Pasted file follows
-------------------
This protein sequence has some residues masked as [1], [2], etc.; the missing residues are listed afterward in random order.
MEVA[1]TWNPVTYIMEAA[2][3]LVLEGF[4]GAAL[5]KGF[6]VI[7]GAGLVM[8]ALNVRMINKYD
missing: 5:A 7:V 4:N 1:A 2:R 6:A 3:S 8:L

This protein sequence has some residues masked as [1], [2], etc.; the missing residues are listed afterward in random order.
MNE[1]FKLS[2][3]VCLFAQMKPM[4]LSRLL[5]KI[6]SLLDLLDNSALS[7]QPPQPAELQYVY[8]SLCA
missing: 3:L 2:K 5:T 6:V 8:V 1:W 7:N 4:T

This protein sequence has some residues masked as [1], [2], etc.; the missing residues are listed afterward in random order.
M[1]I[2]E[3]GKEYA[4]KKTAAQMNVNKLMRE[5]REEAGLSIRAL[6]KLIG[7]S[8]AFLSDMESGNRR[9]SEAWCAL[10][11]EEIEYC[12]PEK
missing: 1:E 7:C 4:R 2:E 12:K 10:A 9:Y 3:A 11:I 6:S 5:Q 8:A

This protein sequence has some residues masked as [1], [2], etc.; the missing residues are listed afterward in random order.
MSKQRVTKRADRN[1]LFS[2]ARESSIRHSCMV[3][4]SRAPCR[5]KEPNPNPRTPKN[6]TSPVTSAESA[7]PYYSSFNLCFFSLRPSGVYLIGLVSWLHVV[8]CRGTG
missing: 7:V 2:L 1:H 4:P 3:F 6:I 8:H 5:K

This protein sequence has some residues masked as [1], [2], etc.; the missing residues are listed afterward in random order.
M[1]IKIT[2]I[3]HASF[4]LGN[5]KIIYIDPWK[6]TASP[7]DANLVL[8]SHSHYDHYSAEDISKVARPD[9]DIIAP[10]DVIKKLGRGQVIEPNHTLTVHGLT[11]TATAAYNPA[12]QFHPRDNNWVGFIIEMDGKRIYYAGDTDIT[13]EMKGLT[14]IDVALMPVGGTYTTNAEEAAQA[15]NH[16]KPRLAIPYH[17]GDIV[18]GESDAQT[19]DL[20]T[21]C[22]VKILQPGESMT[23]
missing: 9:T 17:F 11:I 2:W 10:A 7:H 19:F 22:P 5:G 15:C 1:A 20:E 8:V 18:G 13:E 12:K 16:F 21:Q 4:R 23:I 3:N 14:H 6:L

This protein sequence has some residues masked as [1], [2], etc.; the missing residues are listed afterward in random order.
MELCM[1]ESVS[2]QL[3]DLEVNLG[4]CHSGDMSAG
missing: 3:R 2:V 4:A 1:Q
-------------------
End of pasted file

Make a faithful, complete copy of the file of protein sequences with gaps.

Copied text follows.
This protein sequence has some residues masked as [1], [2], etc.; the missing residues are listed afterward in random order.
MEVA[1]TWNPVTYIMEAA[2][3]LVLEGF[4]GAAL[5]KGF[6]VI[7]GAGLVM[8]ALNVRMINKYD
missing: 5:A 7:V 4:N 1:A 2:R 6:A 3:S 8:L

This protein sequence has some residues masked as [1], [2], etc.; the missing residues are listed afterward in random order.
MNE[1]FKLS[2][3]VCLFAQMKPM[4]LSRLL[5]KI[6]SLLDLLDNSALS[7]QPPQPAELQYVY[8]SLCA
missing: 3:L 2:K 5:T 6:V 8:V 1:W 7:N 4:T

This protein sequence has some residues masked as [1], [2], etc.; the missing residues are listed afterward in random order.
M[1]I[2]E[3]GKEYA[4]KKTAAQMNVNKLMRE[5]REEAGLSIRAL[6]KLIG[7]S[8]AFLSDMESGNRR[9]SEAWCAL[10][11]EEIEYC[12]PEK
missing: 1:E 7:C 4:R 2:E 12:K 10:A 9:Y 3:A 11:I 6:S 5:Q 8:A

This protein sequence has some residues masked as [1], [2], etc.; the missing residues are listed afterward in random order.
MSKQRVTKRADRN[1]LFS[2]ARESSIRHSCMV[3][4]SRAPCR[5]KEPNPNPRTPKN[6]TSPVTSAESA[7]PYYSSFNLCFFSLRPSGVYLIGLVSWLHVV[8]CRGTG
missing: 7:V 2:L 1:H 4:P 3:F 6:I 8:H 5:K

This protein sequence has some residues masked as [1], [2], etc.; the missing residues are listed afterward in random order.
M[1]IKIT[2]I[3]HASF[4]LGN[5]KIIYIDPWK[6]TASP[7]DANLVL[8]SHSHYDHYSAEDISKVARPD[9]DIIAP[10]DVIKKLGRGQVIEPNHTLTVHGLT[11]TATAAYNPA[12]QFHPRDNNWVGFIIEMDGKRIYYAGDTDIT[13]EMKGLT[14]IDVALMPVGGTYTTNAEEAAQA[15]NH[16]KPRLAIPYH[17]GDIV[18]GESDAQT[19]DL[20]T[21]C[22]VKILQPGESMT[23]
missing: 9:T 17:F 11:I 2:W 10:A 7:H 19:F 22:P 5:G 15:C 1:A 20:E 8:V 18:G 13:E 12:K 16:F 21:Q 4:R 23:I 3:N 14:H 6:L

This protein sequence has some residues masked as [1], [2], etc.; the missing residues are listed afterward in random order.
MELCM[1]ESVS[2]QL[3]DLEVNLG[4]CHSGDMSAG
missing: 3:R 2:V 4:A 1:Q